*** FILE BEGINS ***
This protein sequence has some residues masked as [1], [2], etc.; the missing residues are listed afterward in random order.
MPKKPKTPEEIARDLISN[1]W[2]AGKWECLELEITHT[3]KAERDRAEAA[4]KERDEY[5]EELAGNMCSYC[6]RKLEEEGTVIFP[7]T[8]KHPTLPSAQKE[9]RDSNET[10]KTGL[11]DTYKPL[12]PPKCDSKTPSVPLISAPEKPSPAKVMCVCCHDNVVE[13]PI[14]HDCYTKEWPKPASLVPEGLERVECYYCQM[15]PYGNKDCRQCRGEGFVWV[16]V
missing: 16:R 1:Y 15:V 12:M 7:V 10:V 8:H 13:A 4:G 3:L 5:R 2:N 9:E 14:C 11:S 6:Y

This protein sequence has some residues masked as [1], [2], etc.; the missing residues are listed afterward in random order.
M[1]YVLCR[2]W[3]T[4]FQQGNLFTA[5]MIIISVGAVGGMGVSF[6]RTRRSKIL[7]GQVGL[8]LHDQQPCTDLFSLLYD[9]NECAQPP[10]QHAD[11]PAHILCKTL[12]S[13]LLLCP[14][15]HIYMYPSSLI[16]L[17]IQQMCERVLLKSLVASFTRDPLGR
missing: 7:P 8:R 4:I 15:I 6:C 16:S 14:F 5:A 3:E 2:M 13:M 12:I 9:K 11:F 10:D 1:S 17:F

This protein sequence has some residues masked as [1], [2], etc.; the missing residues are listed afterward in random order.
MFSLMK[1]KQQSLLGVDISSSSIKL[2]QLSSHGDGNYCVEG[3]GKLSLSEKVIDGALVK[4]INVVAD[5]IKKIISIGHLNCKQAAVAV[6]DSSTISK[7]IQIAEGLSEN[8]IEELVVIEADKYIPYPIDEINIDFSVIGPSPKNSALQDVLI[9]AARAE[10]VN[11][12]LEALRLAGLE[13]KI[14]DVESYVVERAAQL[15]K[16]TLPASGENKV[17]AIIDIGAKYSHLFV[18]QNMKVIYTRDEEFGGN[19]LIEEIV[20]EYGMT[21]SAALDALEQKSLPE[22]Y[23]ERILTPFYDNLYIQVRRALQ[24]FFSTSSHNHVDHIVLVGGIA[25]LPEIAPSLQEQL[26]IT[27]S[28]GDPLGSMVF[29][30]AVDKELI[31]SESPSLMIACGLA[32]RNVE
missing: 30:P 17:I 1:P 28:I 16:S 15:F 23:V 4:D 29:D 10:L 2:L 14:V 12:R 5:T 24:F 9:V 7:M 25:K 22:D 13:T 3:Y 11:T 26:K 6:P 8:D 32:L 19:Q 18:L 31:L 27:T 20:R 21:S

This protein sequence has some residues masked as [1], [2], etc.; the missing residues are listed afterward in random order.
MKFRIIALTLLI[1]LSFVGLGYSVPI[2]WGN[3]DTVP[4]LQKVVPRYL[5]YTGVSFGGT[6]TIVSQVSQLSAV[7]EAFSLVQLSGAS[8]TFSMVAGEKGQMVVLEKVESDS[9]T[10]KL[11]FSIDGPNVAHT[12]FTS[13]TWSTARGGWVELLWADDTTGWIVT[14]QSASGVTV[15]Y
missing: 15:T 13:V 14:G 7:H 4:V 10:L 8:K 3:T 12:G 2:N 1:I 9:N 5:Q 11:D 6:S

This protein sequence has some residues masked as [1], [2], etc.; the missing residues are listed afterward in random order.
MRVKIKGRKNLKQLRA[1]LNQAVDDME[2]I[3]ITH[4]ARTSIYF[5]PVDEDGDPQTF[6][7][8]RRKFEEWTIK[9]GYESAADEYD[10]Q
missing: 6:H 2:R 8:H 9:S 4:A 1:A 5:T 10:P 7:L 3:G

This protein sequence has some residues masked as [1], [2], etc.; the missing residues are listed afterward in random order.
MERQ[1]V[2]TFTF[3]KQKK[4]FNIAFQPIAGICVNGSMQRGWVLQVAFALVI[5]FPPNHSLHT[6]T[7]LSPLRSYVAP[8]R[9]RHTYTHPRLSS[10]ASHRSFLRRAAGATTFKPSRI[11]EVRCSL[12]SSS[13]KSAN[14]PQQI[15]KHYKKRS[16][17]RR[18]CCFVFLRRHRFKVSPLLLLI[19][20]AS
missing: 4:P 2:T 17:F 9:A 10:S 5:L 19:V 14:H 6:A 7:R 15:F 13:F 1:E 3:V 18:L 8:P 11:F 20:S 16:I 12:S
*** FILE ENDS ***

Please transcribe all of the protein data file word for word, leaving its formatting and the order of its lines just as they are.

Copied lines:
This protein sequence has some residues masked as [1], [2], etc.; the missing residues are listed afterward in random order.
MPKKPKTPEEIARDLISN[1]W[2]AGKWECLELEITHT[3]KAERDRAEAA[4]KERDEY[5]EELAGNMCSYC[6]RKLEEEGTVIFP[7]T[8]KHPTLPSAQKE[9]RDSNET[10]KTGL[11]DTYKPL[12]PPKCDSKTPSVPLISAPEKPSPAKVMCVCCHDNVVE[13]PI[14]HDCYTKEWPKPASLVPEGLERVECYYCQM[15]PYGNKDCRQCRGEGFVWV[16]V
missing: 16:R 1:Y 15:V 12:M 7:V 10:V 8:H 13:A 4:G 3:L 5:R 2:N 9:E 14:C 11:S 6:Y

This protein sequence has some residues masked as [1], [2], etc.; the missing residues are listed afterward in random order.
M[1]YVLCR[2]W[3]T[4]FQQGNLFTA[5]MIIISVGAVGGMGVSF[6]RTRRSKIL[7]GQVGL[8]LHDQQPCTDLFSLLYD[9]NECAQPP[10]QHAD[11]PAHILCKTL[12]S[13]LLLCP[14][15]HIYMYPSSLI[16]L[17]IQQMCERVLLKSLVASFTRDPLGR
missing: 7:P 8:R 4:I 15:I 6:C 16:S 14:F 5:A 3:E 2:M 13:M 12:I 9:K 11:F 10:D 1:S 17:F

This protein sequence has some residues masked as [1], [2], etc.; the missing residues are listed afterward in random order.
MFSLMK[1]KQQSLLGVDISSSSIKL[2]QLSSHGDGNYCVEG[3]GKLSLSEKVIDGALVK[4]INVVAD[5]IKKIISIGHLNCKQAAVAV[6]DSSTISK[7]IQIAEGLSEN[8]IEELVVIEADKYIPYPIDEINIDFSVIGPSPKNSALQDVLI[9]AARAE[10]VN[11][12]LEALRLAGLE[13]KI[14]DVESYVVERAAQL[15]K[16]TLPASGENKV[17]AIIDIGAKYSHLFV[18]QNMKVIYTRDEEFGGN[19]LIEEIV[20]EYGMT[21]SAALDALEQKSLPE[22]Y[23]ERILTPFYDNLYIQVRRALQ[24]FFSTSSHNHVDHIVLVGGIA[25]LPEIAPSLQEQL[26]IT[27]S[28]GDPLGSMVF[29][30]AVDKELI[31]SESPSLMIACGLA[32]RNVE
missing: 30:P 17:I 1:P 28:I 16:S 15:F 23:V 4:D 29:D 10:L 2:L 14:V 12:R 5:T 24:F 9:V 7:M 25:K 22:D 13:T 3:Y 11:T 26:K 6:P 8:D 32:L 19:Q 18:L 31:L 27:T 20:R 21:S

This protein sequence has some residues masked as [1], [2], etc.; the missing residues are listed afterward in random order.
MKFRIIALTLLI[1]LSFVGLGYSVPI[2]WGN[3]DTVP[4]LQKVVPRYL[5]YTGVSFGGT[6]TIVSQVSQLSAV[7]EAFSLVQLSGAS[8]TFSMVAGEKGQMVVLEKVESDS[9]T[10]KL[11]FSIDGPNVAHT[12]FTS[13]TWSTARGGWVELLWADDTTGWIVT[14]QSASGVTV[15]Y
missing: 15:T 13:V 14:G 7:H 4:V 10:L 8:K 3:T 12:G 2:N 1:I 9:N 5:Q 11:D 6:S

This protein sequence has some residues masked as [1], [2], etc.; the missing residues are listed afterward in random order.
MRVKIKGRKNLKQLRA[1]LNQAVDDME[2]I[3]ITH[4]ARTSIYF[5]PVDEDGDPQTF[6][7][8]RRKFEEWTIK[9]GYESAADEYD[10]Q
missing: 6:H 2:R 8:H 9:S 4:A 1:A 5:T 10:P 7:L 3:G

This protein sequence has some residues masked as [1], [2], etc.; the missing residues are listed afterward in random order.
MERQ[1]V[2]TFTF[3]KQKK[4]FNIAFQPIAGICVNGSMQRGWVLQVAFALVI[5]FPPNHSLHT[6]T[7]LSPLRSYVAP[8]R[9]RHTYTHPRLSS[10]ASHRSFLRRAAGATTFKPSRI[11]EVRCSL[12]SSS[13]KSAN[14]PQQI[15]KHYKKRS[16][17]RR[18]CCFVFLRRHRFKVSPLLLLI[19][20]AS
missing: 4:P 2:T 17:F 9:A 10:S 5:L 19:V 14:H 6:A 7:R 15:F 13:F 1:E 3:V 18:L 8:P 11:F 20:S 16:I 12:S